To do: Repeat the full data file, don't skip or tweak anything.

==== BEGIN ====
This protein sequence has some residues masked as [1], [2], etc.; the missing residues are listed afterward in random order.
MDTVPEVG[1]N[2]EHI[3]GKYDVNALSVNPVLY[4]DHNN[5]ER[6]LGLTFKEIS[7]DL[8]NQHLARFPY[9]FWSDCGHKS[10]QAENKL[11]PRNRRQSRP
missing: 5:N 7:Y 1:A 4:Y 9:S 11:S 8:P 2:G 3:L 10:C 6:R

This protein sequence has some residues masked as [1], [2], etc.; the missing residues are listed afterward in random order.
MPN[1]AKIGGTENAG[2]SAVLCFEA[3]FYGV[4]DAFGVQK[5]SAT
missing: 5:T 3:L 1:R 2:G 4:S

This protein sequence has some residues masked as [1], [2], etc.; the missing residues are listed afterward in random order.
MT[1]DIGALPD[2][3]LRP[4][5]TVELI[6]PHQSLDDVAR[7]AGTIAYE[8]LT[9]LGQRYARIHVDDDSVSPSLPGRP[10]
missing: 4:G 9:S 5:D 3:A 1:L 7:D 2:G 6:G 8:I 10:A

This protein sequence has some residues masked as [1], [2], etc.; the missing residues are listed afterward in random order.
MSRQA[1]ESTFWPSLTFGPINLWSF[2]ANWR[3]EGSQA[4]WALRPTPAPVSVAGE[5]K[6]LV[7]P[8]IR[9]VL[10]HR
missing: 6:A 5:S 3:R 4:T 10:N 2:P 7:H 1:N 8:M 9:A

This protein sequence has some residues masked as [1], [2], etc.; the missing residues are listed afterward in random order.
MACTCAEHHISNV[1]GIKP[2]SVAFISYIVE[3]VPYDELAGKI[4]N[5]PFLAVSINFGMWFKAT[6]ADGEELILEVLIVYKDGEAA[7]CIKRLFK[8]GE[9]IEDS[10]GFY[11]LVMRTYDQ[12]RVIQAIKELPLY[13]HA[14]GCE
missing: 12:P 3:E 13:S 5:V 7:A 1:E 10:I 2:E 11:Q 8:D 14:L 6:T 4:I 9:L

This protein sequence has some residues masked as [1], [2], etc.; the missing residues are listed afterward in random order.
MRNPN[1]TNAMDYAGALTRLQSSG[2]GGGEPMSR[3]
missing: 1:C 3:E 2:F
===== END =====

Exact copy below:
This protein sequence has some residues masked as [1], [2], etc.; the missing residues are listed afterward in random order.
MDTVPEVG[1]N[2]EHI[3]GKYDVNALSVNPVLY[4]DHNN[5]ER[6]LGLTFKEIS[7]DL[8]NQHLARFPY[9]FWSDCGHKS[10]QAENKL[11]PRNRRQSRP
missing: 5:N 7:Y 1:A 4:Y 9:S 11:S 8:P 2:G 3:L 10:C 6:R

This protein sequence has some residues masked as [1], [2], etc.; the missing residues are listed afterward in random order.
MPN[1]AKIGGTENAG[2]SAVLCFEA[3]FYGV[4]DAFGVQK[5]SAT
missing: 5:T 3:L 1:R 2:G 4:S

This protein sequence has some residues masked as [1], [2], etc.; the missing residues are listed afterward in random order.
MT[1]DIGALPD[2][3]LRP[4][5]TVELI[6]PHQSLDDVAR[7]AGTIAYE[8]LT[9]LGQRYARIHVDDDSVSPSLPGRP[10]
missing: 4:G 9:S 5:D 3:A 1:L 7:D 2:G 6:G 8:I 10:A

This protein sequence has some residues masked as [1], [2], etc.; the missing residues are listed afterward in random order.
MSRQA[1]ESTFWPSLTFGPINLWSF[2]ANWR[3]EGSQA[4]WALRPTPAPVSVAGE[5]K[6]LV[7]P[8]IR[9]VL[10]HR
missing: 6:A 5:S 3:R 4:T 10:N 2:P 7:H 1:N 8:M 9:A

This protein sequence has some residues masked as [1], [2], etc.; the missing residues are listed afterward in random order.
MACTCAEHHISNV[1]GIKP[2]SVAFISYIVE[3]VPYDELAGKI[4]N[5]PFLAVSINFGMWFKAT[6]ADGEELILEVLIVYKDGEAA[7]CIKRLFK[8]GE[9]IEDS[10]GFY[11]LVMRTYDQ[12]RVIQAIKELPLY[13]HA[14]GCE
missing: 12:P 3:E 13:S 5:V 7:A 1:E 10:I 2:E 11:Q 8:D 14:L 6:T 4:I 9:L

This protein sequence has some residues masked as [1], [2], etc.; the missing residues are listed afterward in random order.
MRNPN[1]TNAMDYAGALTRLQSSG[2]GGGEPMSR[3]
missing: 1:C 3:E 2:F